Insert molders and assembly suppliers serving North America’s automotive industry have found a new range of benefits from the MuCell microcellular foaming process licensed by Trexel Corp. In that process, CO2 or nitrogen in supercritical form is injected into the melt, creating micro-bubbles that reduce melt viscosity and part density. Benefits most commonly cited versus injection molding solid parts are reduced materials use, lower weight, and abbreviated cycle times.
In insert molding, however, the key advantage of microcellular foaming is turning out to be improved precision and dimensional stability in intricate devices like sensors and meters. The payoffs are showing up in reduced reject rates, accelerated assembly times, and better-quality parts.
“Material savings and cycle-time reductions are welcome but are not the primary reason for microcellular foam processing of sensitive parts in most cases,” states Jeff Terrell, product-development manager at Tricon Industries in Lisle, Ill. A recent Tricon success with MuCell foaming is an insert-molded air-blower base that directs and controls heat and air to the rear of Chrysler mini-vans. The processor, a specialist in metal insert molding, was one of several attendees at the recent SAE (Society of Automotive Engineers) Show in Detroit that expressed this new view of microcellular foaming.
Another is Delphi Automotive Systems in Flint, Mich, which made a presentation on its new mass air-flow meter, which exploits microcellular foam in a similar manner. “The process significantly reduces warpage due to uneven shrinking of parts, and improves consistency and assembly ease,” said James Katterman, a Delphi senior project engineer.
In insert molding, warpage is especially challenging, industry sources say, since dimensional stability is influenced by differential shrinkage of the metal insert and overmolded plastic and also by the position the metal insert has in a part design. Cost of the metal insert, moreover, is usually substantially higher than the plastic used, so that resin savings from foaming are a relatively minor consideration.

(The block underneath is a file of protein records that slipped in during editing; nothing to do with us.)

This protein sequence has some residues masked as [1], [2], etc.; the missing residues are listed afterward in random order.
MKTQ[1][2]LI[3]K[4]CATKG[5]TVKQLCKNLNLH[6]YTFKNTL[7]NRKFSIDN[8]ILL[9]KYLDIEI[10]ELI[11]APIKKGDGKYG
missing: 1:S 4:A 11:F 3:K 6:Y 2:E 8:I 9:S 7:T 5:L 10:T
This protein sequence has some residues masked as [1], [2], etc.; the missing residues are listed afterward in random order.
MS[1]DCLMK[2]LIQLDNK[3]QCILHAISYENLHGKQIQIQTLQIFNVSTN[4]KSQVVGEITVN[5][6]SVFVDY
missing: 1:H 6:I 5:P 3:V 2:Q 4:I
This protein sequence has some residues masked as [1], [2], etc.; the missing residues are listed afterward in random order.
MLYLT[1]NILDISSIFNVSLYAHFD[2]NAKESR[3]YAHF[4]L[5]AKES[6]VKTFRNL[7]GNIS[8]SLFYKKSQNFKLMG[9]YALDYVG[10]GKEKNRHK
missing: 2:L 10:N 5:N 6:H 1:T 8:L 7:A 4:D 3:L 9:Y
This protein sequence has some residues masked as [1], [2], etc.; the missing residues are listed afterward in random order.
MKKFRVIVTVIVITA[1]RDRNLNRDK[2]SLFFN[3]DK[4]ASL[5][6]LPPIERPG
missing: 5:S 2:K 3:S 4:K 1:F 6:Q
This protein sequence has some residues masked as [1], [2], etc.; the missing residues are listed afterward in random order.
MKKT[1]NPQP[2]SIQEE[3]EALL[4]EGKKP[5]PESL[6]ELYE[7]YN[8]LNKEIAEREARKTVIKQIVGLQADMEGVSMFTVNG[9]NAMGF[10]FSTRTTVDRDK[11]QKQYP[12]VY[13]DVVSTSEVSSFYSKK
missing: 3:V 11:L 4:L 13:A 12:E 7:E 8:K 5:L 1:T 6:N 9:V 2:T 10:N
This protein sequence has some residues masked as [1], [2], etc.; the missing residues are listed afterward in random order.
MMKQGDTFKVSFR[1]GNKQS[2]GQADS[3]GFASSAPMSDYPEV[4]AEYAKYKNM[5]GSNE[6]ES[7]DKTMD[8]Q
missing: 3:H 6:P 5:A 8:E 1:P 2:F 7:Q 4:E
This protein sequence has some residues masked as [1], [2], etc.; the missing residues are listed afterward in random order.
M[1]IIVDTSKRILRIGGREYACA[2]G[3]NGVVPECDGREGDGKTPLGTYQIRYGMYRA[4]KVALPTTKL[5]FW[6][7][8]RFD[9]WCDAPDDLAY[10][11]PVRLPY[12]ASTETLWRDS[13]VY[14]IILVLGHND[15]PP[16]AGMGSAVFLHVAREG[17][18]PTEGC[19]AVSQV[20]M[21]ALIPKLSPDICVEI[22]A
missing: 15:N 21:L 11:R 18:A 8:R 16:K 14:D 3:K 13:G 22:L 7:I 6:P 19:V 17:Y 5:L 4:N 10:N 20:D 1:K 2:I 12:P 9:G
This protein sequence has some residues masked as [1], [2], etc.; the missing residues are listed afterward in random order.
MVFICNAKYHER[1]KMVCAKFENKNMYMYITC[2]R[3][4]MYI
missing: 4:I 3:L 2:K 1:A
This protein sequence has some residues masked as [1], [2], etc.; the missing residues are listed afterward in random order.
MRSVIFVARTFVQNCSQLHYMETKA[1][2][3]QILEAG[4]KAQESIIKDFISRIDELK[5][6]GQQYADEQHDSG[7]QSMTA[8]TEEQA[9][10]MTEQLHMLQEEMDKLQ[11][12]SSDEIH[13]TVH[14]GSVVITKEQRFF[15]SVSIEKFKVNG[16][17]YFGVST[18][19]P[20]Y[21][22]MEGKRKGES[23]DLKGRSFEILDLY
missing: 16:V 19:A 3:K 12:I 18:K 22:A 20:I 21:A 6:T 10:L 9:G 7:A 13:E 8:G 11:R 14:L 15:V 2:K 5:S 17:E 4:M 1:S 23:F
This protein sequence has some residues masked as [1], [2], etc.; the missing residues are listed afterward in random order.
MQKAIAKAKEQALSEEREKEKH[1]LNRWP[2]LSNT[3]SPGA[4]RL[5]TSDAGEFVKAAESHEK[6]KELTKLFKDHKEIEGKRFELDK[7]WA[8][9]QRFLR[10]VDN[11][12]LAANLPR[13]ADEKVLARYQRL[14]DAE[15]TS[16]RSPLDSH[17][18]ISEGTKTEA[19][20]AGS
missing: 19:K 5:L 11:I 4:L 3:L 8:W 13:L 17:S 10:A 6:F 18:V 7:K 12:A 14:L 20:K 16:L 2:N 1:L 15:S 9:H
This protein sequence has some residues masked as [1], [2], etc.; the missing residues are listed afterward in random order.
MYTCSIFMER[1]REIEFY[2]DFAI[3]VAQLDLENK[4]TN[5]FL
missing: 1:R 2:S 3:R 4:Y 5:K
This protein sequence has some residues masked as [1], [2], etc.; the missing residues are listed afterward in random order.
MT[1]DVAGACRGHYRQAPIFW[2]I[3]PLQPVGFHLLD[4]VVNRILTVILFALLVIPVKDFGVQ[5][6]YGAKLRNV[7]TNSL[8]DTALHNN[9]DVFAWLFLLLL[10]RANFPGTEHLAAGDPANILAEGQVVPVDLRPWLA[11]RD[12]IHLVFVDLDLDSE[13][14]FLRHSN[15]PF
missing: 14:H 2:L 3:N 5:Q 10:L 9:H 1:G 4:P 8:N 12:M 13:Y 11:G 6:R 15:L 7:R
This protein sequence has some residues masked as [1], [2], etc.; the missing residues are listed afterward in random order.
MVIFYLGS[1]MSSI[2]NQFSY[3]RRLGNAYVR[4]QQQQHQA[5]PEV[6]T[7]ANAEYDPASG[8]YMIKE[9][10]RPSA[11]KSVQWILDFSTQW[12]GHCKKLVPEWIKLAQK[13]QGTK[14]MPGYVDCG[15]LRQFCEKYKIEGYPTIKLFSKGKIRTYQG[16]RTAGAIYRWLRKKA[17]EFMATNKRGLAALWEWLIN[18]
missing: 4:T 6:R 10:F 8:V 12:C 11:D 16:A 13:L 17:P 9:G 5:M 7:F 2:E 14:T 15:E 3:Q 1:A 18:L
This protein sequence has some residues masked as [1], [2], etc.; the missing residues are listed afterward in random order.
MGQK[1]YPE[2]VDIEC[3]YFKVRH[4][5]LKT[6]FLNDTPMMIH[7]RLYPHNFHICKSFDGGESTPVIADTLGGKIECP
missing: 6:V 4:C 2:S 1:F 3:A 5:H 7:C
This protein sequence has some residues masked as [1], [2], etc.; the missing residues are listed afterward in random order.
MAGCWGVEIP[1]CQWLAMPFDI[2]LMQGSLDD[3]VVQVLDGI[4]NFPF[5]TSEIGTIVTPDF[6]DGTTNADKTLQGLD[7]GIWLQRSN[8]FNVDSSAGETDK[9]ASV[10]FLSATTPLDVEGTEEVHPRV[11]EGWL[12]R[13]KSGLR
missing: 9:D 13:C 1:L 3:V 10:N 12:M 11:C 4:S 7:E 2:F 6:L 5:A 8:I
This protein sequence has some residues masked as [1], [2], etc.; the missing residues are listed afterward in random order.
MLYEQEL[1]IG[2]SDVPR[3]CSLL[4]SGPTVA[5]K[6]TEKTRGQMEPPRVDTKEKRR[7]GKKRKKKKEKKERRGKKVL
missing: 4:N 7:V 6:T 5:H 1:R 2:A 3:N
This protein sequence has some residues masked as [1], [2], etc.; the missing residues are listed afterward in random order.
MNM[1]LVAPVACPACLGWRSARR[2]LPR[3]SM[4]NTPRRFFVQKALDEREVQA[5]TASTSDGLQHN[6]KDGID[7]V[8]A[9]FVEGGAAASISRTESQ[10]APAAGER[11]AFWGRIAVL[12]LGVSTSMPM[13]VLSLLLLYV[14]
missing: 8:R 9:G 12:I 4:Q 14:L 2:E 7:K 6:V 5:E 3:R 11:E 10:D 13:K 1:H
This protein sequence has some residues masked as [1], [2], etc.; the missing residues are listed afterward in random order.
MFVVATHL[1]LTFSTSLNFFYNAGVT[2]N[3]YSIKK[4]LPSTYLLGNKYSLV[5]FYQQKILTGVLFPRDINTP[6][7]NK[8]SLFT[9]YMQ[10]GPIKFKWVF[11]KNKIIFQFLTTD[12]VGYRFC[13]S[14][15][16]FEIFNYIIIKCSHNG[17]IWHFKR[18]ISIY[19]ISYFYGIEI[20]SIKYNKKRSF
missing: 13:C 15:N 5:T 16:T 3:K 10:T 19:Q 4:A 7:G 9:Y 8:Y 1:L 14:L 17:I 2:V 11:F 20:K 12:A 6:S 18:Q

More predictable results
Delphi’s new air meter is a two-component device made of 30% glass-and mineral-reinforced PBT supplied by Ticona. The part includes a metal sensor that must be accurately positioned in an overmolded PBT carrier. In addition, tubes to direct the flow of air precisely to the meter are mated to the carrier via an intricate molded-in slide-and-latch system. The precision of these parts is critical, since the air meter adjusts the ratio of air and fuel in the vehicle to optimize mileage per gallon and minimize emissions.
“It would have been difficult to get the necessary dimensional stability and part consistency to accurately measure air flow without using microcellular foaming,” says Katterman. In assembling the entire system, he says, improved consistency and dimensional stability of the various parts translates into more efficient assembly methods, paving the way for significant cost savings.
A specific challenge was the broad thermal cycling (from -40 to +200 F) to which the carrier is subjected. In solid molded versions, thermal cycling led to cracking of the O-ring used to position the part, whereas the foamed product proved crack resistant. As for the flow tubes, microcellular foaming helped refine their accuracy by making them more concentric. Delphi reports that solid air tubes had typically been off-center by 2° to 3°, as compared with around 0.5° variance for microcellular foam versions. Because the part dimensions were more predictable, Delphi’s molder was able to fine-tune the production tool faster and at lower cost.
More traditional benefits were also harvested by Delphi, but only to the extent possible without harming precision and performance. Density reduction was kept to a modest 10% or less. In thick-section parts like this one, microcellular foaming typically tends to extend the cooling time, so the final outcome was no overall cycle-time reduction.
In Tricon’s case, improved flatness afforded by microcellular foaming was critical in converting the air-blower base to Trexel’s process. The 8-in. part embeds a metal connector in an overmolding of mineral/glass-filled nylon 6/66 blend supplied by Wellman, Inc. of Johnsonville, S.C. In a solid-molded version, flatness variance along the part’s length was 0.06 in. In the MuCell-foamed version, however, flatness variance is reduced seven-fold to 0.008 in. In addition, Tricon gained about 10% materials savings, while cycle time was cut by 15%. A significant reduction in clamp tonnage allowed Tricon to run the part on a smaller injection machine.
Gentler to electronics
Looking ahead, Tricon’s Terrell says his firm anticipates increased use of microcellular foaming for parts that involve encapsulating semiconductors and other sensitive devices. He says a largely untapped benefit of Trexel’s process is a drop of around 100° F in melt temperature during molding. That, combined with reduced melt viscosity, is said to open the way for molders to minimize the overall thermal and mechanical shock to delicate electrical components during encapsulation.
Daniel Szczurko, Trexel’s v.p. of marketing, adds that better understanding of the way microcellular foaming affects the mechanical properties of parts is also helping molders to take advantage of the process in more subtle ways. Research by Ticona shows the reduction in properties in 30% glass-reinforced PBT is very slight for low levels of foaming. A 10% density reduction leads to at most 4% declines in stiffness and toughness. Ticona says the pattern is similar for PPS and other resins. Since a margin of safety is built into many automotive applications, this body of information is allowing insert molders to get moderate density reductions while minimizing adverse effects on part performance.